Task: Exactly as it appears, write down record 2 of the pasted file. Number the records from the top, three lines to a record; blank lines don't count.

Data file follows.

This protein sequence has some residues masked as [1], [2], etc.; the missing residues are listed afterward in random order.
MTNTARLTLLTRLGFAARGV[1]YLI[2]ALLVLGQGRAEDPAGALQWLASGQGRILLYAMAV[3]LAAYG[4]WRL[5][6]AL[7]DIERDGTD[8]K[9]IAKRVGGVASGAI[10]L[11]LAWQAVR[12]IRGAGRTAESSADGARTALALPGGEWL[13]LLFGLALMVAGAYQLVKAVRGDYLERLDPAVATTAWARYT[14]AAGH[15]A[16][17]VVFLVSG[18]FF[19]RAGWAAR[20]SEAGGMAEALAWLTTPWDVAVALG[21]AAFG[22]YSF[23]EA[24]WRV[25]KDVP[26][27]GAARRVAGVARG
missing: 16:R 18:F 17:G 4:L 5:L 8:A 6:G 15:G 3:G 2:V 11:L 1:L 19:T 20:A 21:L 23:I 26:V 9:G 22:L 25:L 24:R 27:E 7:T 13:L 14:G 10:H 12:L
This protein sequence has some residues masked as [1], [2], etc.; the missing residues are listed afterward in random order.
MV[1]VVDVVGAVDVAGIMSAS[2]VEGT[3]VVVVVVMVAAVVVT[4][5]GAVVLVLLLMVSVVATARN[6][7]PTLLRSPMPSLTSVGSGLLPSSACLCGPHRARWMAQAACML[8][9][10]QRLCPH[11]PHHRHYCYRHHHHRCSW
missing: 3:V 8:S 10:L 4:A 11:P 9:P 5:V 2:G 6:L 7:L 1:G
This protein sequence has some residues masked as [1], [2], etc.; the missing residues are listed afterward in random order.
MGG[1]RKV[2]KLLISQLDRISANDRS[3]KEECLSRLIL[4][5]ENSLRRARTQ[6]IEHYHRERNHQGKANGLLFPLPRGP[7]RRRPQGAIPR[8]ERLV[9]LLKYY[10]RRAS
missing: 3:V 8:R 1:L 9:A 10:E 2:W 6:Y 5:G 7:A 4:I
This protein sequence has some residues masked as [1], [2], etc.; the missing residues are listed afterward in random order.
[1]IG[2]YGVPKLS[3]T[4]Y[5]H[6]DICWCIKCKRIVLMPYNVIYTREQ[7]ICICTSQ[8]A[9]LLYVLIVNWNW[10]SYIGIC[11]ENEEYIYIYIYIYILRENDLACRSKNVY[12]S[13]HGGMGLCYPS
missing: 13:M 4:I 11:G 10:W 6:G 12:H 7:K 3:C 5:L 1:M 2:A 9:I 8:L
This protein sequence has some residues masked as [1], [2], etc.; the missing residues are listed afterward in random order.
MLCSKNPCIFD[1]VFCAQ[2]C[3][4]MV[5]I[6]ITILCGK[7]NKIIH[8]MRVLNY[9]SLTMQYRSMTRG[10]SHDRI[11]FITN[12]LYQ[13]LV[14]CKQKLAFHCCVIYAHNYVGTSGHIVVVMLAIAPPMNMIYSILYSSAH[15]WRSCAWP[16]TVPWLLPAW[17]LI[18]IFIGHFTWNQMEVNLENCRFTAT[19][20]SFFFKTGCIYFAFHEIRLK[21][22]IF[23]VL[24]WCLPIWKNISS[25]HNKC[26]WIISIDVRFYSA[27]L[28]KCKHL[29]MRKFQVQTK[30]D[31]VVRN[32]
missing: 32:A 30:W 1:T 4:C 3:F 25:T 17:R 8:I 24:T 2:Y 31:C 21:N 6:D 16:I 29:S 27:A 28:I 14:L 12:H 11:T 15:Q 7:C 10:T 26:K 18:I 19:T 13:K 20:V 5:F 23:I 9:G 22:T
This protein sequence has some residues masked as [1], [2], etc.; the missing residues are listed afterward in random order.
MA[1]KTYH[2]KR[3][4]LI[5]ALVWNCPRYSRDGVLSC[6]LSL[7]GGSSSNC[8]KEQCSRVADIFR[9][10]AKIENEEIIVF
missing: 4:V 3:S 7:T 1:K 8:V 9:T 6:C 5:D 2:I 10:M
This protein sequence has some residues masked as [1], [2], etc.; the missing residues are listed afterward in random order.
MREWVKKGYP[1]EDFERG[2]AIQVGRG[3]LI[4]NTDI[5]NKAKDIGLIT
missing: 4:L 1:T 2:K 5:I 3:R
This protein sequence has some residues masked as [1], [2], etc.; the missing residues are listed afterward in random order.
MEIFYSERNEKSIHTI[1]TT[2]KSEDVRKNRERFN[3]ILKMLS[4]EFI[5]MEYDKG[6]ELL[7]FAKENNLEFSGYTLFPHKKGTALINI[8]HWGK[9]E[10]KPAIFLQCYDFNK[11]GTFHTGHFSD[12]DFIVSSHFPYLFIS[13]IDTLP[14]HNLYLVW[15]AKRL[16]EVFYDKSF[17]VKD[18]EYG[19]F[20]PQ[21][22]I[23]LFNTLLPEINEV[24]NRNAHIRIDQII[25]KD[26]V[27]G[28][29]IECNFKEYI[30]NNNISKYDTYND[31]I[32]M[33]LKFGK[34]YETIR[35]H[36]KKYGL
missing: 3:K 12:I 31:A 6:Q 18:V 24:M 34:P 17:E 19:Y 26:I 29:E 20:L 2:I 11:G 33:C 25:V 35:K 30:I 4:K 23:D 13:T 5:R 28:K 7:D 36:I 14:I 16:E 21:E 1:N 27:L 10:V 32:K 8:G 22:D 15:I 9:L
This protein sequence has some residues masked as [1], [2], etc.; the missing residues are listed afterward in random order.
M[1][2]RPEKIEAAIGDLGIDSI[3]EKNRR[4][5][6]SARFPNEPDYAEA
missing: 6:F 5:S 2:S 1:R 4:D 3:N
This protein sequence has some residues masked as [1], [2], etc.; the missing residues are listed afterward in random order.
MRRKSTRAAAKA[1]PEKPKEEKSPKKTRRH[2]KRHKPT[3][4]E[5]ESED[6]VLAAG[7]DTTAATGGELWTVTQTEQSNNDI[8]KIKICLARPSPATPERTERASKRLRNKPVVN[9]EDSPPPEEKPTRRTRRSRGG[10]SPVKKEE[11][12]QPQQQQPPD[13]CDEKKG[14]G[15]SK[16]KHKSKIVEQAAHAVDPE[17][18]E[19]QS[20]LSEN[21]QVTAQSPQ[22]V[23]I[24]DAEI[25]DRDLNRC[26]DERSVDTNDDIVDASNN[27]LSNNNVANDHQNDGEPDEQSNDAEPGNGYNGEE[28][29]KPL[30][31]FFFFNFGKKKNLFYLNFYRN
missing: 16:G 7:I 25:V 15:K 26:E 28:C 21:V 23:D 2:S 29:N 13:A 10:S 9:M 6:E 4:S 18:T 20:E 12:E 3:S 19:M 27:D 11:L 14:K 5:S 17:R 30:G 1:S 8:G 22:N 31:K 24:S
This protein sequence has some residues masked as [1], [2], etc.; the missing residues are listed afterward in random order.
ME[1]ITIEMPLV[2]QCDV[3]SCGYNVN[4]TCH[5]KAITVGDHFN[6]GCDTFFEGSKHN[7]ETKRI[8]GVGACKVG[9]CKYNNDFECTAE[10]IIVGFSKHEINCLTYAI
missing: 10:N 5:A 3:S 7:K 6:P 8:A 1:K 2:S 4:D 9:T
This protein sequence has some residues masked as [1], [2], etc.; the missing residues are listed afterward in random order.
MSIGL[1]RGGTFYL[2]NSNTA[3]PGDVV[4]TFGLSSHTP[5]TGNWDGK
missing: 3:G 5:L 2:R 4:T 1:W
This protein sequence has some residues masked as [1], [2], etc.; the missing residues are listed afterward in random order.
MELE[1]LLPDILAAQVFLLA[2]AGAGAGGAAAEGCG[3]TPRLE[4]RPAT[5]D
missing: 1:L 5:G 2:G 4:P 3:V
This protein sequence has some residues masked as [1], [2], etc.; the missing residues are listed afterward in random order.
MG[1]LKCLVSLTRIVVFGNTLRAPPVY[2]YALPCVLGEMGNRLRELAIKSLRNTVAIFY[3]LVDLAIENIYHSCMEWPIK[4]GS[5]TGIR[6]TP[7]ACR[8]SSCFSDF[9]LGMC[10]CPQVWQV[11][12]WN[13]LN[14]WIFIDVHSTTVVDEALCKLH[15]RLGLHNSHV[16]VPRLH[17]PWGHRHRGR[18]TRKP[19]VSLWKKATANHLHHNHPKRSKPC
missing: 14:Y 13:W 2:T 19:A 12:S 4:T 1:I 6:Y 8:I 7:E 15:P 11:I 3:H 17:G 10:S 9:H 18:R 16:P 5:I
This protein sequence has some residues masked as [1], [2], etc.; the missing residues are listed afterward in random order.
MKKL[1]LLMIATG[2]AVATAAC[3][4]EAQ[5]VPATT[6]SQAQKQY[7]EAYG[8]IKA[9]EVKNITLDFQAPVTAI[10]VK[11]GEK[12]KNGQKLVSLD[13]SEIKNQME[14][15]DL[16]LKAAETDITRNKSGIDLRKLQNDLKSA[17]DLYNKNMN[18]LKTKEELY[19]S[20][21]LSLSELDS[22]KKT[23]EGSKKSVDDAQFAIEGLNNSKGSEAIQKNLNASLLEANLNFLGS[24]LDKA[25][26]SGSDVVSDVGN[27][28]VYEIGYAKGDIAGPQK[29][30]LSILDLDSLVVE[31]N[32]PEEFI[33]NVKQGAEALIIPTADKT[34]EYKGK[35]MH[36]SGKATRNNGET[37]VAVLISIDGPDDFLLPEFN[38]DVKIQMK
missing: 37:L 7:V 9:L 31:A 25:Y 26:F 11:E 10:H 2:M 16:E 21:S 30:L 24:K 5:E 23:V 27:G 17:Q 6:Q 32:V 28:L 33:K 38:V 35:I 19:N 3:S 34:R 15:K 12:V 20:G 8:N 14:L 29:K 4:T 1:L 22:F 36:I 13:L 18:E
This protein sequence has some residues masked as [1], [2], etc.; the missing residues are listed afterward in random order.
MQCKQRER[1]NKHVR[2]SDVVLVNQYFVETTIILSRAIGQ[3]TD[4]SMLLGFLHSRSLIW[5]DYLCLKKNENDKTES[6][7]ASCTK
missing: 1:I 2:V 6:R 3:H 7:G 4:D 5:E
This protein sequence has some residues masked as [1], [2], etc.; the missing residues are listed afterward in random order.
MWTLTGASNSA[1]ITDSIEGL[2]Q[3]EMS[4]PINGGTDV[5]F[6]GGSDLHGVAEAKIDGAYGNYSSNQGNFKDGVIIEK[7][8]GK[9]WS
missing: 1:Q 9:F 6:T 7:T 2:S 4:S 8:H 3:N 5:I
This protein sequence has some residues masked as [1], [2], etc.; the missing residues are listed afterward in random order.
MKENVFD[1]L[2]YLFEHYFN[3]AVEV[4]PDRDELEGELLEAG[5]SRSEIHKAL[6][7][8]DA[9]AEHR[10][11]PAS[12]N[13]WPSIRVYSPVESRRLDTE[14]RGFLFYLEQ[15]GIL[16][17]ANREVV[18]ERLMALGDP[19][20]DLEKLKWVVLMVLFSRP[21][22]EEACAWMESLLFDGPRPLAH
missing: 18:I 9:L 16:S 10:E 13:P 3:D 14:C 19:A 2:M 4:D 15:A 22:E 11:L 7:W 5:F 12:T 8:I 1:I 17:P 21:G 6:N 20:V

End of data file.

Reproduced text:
This protein sequence has some residues masked as [1], [2], etc.; the missing residues are listed afterward in random order.
MV[1]VVDVVGAVDVAGIMSAS[2]VEGT[3]VVVVVVMVAAVVVT[4][5]GAVVLVLLLMVSVVATARN[6][7]PTLLRSPMPSLTSVGSGLLPSSACLCGPHRARWMAQAACML[8][9][10]QRLCPH[11]PHHRHYCYRHHHHRCSW
missing: 3:V 8:S 10:L 4:A 11:P 9:P 5:V 2:G 6:L 7:L 1:G